Pierce spent the next hour chasing Jasmine’s expressions while she went about her day. Octavia changed her into different outfits, each cuter than the last. They took her outside for a few attempts at shots, and he grabbed one great candid of her staring up at the sky after hearing a bird screech. The light was good, but his skin itched with the knowledge that he hadn’t gotten the money shot. Not yet.
He’d learned early on in his career that one perfect shot was more important than various average ones. He was looking to grab a piece of the person’s inner being—even a tiny glimpse. That unique something inherent in everyone but hard to share, which was usually easier with a baby, who had nothing to hide.
They went back inside. “She’ll need her nap soon,” Octavia said. “Do you think you got enough?”
He did, but not the one he wanted. He hesitated as Jasmine gnawed on her hand. “We’re good,” he reassured. “Why don’t you go get ready to put her down, and I’ll watch her?”
“Thanks, I’ll be just a minute.”
She disappeared, and he turned to Jasmine, who began to whine, obviously ready for a rest. She crawled over to the empty basket and began hitting it, trying to topple it over in toddler fury, then reached for her cup of Cheerios on the coffee table. It had slid to the middle, and her chubby arms couldn’t get to it, so she let out a shriek.
He laughed. “I’ll get it for you; calm down. You and Taylor would get along perfectly.”
He took a few steps forward, and his heel caught on the edge of a LEGO block with wheels. In seconds, he knew he was going down, so he automatically cradled his camera and hit the floor with his ass. The carpet cushioned the blow, but the surprise of it took him a moment to register the embarrassment of a fall. At least no one saw. Well, except . . .
The burst of baby giggles exploded in the room. His gaze met Jasmine’s wide brown eyes, filled with glee and mischief, and he hurriedly brought up his camera and began snapping. “Thought that was funny, huh?” he asked, grinning, while her delighted expression filled his lens.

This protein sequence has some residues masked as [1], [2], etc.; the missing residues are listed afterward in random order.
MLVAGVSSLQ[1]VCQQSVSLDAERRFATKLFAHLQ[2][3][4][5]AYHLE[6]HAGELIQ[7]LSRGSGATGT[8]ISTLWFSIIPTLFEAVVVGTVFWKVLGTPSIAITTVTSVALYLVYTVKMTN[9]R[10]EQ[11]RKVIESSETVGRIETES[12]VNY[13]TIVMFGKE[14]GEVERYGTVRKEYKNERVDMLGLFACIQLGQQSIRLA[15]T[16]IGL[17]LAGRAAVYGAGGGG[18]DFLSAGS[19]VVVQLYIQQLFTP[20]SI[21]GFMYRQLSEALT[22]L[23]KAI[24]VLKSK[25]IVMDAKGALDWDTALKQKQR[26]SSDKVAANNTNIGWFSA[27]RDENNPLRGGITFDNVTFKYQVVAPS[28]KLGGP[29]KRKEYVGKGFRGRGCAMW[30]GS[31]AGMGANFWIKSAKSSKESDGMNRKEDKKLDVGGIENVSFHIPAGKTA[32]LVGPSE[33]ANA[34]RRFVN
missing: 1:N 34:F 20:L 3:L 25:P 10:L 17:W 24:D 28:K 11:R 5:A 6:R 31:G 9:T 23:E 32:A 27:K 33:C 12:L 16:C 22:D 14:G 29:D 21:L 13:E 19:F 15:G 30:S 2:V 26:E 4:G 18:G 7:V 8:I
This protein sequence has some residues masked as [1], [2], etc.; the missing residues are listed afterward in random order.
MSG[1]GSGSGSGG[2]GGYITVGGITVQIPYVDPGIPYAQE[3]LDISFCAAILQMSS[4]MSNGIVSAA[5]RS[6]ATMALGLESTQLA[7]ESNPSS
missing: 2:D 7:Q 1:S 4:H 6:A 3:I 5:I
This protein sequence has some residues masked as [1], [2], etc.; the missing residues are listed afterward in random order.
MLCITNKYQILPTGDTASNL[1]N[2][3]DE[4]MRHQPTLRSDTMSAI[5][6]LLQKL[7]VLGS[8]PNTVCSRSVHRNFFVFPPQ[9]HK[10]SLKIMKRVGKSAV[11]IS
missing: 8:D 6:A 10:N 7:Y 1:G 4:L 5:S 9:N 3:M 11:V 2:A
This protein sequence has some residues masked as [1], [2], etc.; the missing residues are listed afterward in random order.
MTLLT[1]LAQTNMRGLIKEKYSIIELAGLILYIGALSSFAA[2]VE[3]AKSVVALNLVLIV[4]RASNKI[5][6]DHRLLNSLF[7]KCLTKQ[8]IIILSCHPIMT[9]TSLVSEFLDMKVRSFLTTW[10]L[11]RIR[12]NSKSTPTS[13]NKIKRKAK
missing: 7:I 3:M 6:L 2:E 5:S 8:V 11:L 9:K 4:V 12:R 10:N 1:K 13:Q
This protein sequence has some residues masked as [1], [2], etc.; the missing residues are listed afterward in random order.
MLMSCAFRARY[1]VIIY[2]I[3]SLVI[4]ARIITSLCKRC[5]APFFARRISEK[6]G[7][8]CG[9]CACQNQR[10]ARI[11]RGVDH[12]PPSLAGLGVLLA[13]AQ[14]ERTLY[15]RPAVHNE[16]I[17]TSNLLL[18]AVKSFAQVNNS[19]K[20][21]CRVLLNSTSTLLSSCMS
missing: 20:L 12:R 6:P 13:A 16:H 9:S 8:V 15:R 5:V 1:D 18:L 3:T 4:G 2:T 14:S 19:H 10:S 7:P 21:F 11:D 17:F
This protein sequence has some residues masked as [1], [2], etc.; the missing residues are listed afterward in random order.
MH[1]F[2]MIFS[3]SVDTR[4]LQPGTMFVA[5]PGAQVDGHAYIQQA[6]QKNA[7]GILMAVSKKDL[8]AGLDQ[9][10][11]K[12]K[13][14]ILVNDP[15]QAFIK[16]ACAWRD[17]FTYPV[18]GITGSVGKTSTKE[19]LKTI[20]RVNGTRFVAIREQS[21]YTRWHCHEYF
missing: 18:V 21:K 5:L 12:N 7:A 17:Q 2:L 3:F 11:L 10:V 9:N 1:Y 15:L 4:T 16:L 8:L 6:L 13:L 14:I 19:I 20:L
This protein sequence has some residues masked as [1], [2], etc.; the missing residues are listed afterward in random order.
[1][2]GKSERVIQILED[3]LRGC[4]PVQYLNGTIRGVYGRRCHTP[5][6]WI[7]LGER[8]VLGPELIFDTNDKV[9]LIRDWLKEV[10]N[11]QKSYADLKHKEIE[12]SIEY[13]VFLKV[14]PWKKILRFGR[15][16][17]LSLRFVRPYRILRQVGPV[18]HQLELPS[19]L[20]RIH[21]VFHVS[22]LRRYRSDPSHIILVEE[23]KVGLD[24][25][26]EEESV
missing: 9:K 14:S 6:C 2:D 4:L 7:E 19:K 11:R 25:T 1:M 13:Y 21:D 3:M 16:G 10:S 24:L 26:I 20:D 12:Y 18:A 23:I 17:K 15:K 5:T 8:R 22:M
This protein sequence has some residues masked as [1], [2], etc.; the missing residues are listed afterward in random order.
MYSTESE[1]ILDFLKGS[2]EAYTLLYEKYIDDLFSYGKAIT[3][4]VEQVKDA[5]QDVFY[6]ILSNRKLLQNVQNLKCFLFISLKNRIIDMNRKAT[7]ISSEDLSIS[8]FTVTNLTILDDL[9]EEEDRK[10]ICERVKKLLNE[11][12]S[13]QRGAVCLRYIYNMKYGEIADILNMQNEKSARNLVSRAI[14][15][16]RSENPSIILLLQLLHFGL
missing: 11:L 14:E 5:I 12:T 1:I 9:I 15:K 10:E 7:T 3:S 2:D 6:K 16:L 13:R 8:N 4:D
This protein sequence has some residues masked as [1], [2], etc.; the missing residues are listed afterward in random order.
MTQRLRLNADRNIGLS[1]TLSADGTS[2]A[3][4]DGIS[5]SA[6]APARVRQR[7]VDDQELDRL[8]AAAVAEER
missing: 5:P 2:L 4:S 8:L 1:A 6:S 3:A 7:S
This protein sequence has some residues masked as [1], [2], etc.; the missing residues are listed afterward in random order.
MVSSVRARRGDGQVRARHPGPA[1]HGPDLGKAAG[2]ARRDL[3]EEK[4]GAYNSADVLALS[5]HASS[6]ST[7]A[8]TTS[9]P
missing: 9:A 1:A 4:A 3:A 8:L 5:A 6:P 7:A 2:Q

“What’s going on out here?” Octavia asked, walking in and laughing. “Oh, you got a good laugh from her. What’d you do—stand on your head?”
He winked at Jasmine. “Something like that.”
Octavia scooped her up and pressed kisses to her fat cheeks. “I’d better get her down.”
“I’m all set here. I’ll grab my stuff and let myself out. I got some great shots, so I’ll call you by next week.”
“Thanks, Pierce. This meant a lot to me.”
“Me, too. Bye, Jasmine. Thank you for allowing me to make you laugh. I think it was the highlight of my week.”
“Hey, she’s here anytime you want to babysit!”
He laughed, packed up, and headed home. His head buzzed with the anticipation of developing the new shots. Hopefully, he’d gotten what he wanted, and Octavia and her husband would be happy. It would hang on their wall—a flash of memory forever frozen in time for both of them to always remember.
Yeah. His job was pretty fucking cool.
If he could just fine-tune exactly what he was missing, everything would be perfect.